I'll admit to not knowing much about the Austrian city of Graz before my recent trip other than it being the capital of the Austrian region of Styria.
It was only whilst staying in a chalet, about 40 minutes drive away to the north, that I read Justin's post about his 48 hour adventure there and realised that Graz is in fact Austria's second largest city.
The Old Buildings of GrazEntering the city by tram from the outskirts we saw the changing face of Graz. From the shopping centre of Mur Park to the UPC Arena, home to the cities football teams Sturm and Grazer AK, and finally into the pedestrian centre of the UNESCO World Heritage listed Old Town.
Whilst being a city, Graz retains its village life feel, encapsulated by our guide who, on our tour, said hello to passers by on three or four occasions.
Unlike other cities around the world where the street level of buildings is a wall of glass, shops have retained the original features and squeezed in window displays into the tiny spaces. I loved that about the city and proof that retailers don't have to ruin the history of a building just to sell their products.
Along the main street Herrengasse stands Gemaltes House, whose front is painted from the floor to the roof with depictions of the gods of Greco-Roman mythology. At almost 270 years it was yet another reminder of how Graz has retained its heritage.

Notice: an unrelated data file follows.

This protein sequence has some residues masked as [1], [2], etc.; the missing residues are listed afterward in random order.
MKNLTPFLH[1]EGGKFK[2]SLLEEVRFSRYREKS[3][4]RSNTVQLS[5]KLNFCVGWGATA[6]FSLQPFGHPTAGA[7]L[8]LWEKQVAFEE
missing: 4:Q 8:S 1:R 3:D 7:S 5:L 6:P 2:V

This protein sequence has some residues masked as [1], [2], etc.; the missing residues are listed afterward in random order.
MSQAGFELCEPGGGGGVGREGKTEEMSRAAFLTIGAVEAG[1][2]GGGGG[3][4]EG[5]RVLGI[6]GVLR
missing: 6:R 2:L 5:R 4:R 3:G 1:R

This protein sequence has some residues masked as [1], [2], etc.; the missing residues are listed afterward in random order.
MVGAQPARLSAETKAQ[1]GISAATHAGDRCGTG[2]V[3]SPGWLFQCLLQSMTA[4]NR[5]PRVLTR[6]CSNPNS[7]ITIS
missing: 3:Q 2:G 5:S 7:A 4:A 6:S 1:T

We had also timed our walk to perfection as we got to see the wooden couple who come out to dance from the Glockenspiel three times a day.
The New face of GrazGraz manages to mix the old with the new with such buildings as the Kunsthaus, an alien-like art museum overlooking the River Mur which I thought was a little hideous and was thankful it stood outside the Old Town.
Not far from the town hall you will find Kastner und Ohler department store, the world best according to our guide but we weren't taken here for the shopping.
Still a family run business, it had a makeover recently where original features were uncovered and on its unveiling delighted the locals, or at least our guide was happy.
Heading up to the top floor we ventured into the chilly evening air onto a viewing platform. From here we got a great view back over the red tiled roofs up to the imposing Schlossberg mountain and back down the main street where a mixture of old and new trams scurried along with commuters on their way home.
Austria has left its mark on meWith Christmas nearing, the Advent celebrations were underway and that meant Graz Christmas Markets. Following dinner in a restaurant near the river we grabbed waffles for dessert in the city hall square and a time to reflect on the time we spent in Graz.
Following a visit to Innsbruck I said that it made a lasting impression and I can say the same for Graz.
Like Innsbruck it seems to embody everything I think about when I imagine a traditional European city and it stays true to its history and is what I love about Europe. Something tells me this won't be my last visit to Austria.
Have you been to Graz? What were your favourite old and new places?